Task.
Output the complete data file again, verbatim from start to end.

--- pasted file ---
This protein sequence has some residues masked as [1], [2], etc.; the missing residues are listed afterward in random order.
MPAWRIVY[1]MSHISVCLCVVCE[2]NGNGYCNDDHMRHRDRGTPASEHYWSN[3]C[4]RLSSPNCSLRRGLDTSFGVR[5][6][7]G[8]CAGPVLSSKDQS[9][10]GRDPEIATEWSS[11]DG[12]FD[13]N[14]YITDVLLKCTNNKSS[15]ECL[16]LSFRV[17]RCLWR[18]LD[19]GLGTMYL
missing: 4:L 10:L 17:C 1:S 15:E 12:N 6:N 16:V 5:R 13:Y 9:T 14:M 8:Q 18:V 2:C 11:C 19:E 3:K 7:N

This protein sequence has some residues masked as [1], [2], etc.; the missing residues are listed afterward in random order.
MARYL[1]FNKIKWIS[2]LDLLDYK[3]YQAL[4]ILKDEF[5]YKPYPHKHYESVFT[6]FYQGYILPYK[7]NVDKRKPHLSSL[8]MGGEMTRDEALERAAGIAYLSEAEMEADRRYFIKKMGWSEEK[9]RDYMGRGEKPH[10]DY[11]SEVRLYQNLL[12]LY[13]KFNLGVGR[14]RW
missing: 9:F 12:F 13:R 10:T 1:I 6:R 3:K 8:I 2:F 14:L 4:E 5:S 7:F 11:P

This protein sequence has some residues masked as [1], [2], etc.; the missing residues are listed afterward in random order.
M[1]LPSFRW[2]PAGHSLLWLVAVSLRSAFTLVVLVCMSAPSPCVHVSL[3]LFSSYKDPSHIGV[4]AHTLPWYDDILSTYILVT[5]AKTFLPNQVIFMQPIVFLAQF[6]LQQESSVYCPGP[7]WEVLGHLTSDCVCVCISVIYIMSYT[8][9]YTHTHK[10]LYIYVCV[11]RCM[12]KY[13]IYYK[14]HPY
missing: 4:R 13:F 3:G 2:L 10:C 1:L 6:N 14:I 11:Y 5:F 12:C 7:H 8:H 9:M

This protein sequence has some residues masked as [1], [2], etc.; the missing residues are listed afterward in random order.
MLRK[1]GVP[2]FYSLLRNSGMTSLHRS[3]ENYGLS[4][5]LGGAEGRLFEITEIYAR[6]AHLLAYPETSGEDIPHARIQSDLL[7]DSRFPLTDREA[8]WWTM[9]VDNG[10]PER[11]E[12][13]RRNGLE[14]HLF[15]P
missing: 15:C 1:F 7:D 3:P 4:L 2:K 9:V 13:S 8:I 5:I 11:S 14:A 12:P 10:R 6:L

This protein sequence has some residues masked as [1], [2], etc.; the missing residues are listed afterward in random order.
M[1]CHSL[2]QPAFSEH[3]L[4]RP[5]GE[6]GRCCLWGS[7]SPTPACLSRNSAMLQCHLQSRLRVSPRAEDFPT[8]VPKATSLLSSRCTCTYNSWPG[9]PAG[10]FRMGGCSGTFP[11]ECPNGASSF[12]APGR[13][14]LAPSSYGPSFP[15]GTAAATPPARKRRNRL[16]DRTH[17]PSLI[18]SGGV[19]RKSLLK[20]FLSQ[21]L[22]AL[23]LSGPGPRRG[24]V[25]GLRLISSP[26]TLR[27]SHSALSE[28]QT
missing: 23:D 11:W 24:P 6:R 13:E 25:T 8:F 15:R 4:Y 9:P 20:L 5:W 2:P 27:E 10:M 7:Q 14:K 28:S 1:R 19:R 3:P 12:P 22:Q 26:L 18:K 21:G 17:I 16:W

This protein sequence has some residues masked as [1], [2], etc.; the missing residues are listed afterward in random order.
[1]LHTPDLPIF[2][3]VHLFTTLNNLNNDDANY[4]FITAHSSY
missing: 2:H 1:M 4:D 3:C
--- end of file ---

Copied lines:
This protein sequence has some residues masked as [1], [2], etc.; the missing residues are listed afterward in random order.
MPAWRIVY[1]MSHISVCLCVVCE[2]NGNGYCNDDHMRHRDRGTPASEHYWSN[3]C[4]RLSSPNCSLRRGLDTSFGVR[5][6][7]G[8]CAGPVLSSKDQS[9][10]GRDPEIATEWSS[11]DG[12]FD[13]N[14]YITDVLLKCTNNKSS[15]ECL[16]LSFRV[17]RCLWR[18]LD[19]GLGTMYL
missing: 4:L 10:L 17:C 1:S 15:E 12:N 6:N 16:V 5:R 13:Y 9:T 14:M 8:Q 18:V 2:C 11:C 19:E 3:K 7:N

This protein sequence has some residues masked as [1], [2], etc.; the missing residues are listed afterward in random order.
MARYL[1]FNKIKWIS[2]LDLLDYK[3]YQAL[4]ILKDEF[5]YKPYPHKHYESVFT[6]FYQGYILPYK[7]NVDKRKPHLSSL[8]MGGEMTRDEALERAAGIAYLSEAEMEADRRYFIKKMGWSEEK[9]RDYMGRGEKPH[10]DY[11]SEVRLYQNLL[12]LY[13]KFNLGVGR[14]RW
missing: 9:F 12:F 13:R 10:T 1:I 6:R 3:K 8:I 2:F 14:L 4:E 5:S 7:F 11:P

This protein sequence has some residues masked as [1], [2], etc.; the missing residues are listed afterward in random order.
M[1]LPSFRW[2]PAGHSLLWLVAVSLRSAFTLVVLVCMSAPSPCVHVSL[3]LFSSYKDPSHIGV[4]AHTLPWYDDILSTYILVT[5]AKTFLPNQVIFMQPIVFLAQF[6]LQQESSVYCPGP[7]WEVLGHLTSDCVCVCISVIYIMSYT[8][9]YTHTHK[10]LYIYVCV[11]RCM[12]KY[13]IYYK[14]HPY
missing: 4:R 13:F 3:G 2:L 10:C 1:L 6:N 14:I 11:Y 5:F 12:C 7:H 8:H 9:M

This protein sequence has some residues masked as [1], [2], etc.; the missing residues are listed afterward in random order.
MLRK[1]GVP[2]FYSLLRNSGMTSLHRS[3]ENYGLS[4][5]LGGAEGRLFEITEIYAR[6]AHLLAYPETSGEDIPHARIQSDLL[7]DSRFPLTDREA[8]WWTM[9]VDNG[10]PER[11]E[12][13]RRNGLE[14]HLF[15]P
missing: 15:C 1:F 7:D 3:P 4:L 2:K 9:V 13:S 8:I 5:I 11:S 14:A 12:P 10:R 6:L

This protein sequence has some residues masked as [1], [2], etc.; the missing residues are listed afterward in random order.
M[1]CHSL[2]QPAFSEH[3]L[4]RP[5]GE[6]GRCCLWGS[7]SPTPACLSRNSAMLQCHLQSRLRVSPRAEDFPT[8]VPKATSLLSSRCTCTYNSWPG[9]PAG[10]FRMGGCSGTFP[11]ECPNGASSF[12]APGR[13][14]LAPSSYGPSFP[15]GTAAATPPARKRRNRL[16]DRTH[17]PSLI[18]SGGV[19]RKSLLK[20]FLSQ[21]L[22]AL[23]LSGPGPRRG[24]V[25]GLRLISSP[26]TLR[27]SHSALSE[28]QT
missing: 23:D 11:W 24:P 6:R 13:E 25:T 8:F 15:R 4:Y 9:P 20:L 5:W 2:P 27:E 10:M 7:Q 14:K 28:S 1:R 19:R 3:P 12:P 22:Q 26:L 18:K 21:G 17:I 16:W

This protein sequence has some residues masked as [1], [2], etc.; the missing residues are listed afterward in random order.
[1]LHTPDLPIF[2][3]VHLFTTLNNLNNDDANY[4]FITAHSSY
missing: 2:H 1:M 4:D 3:C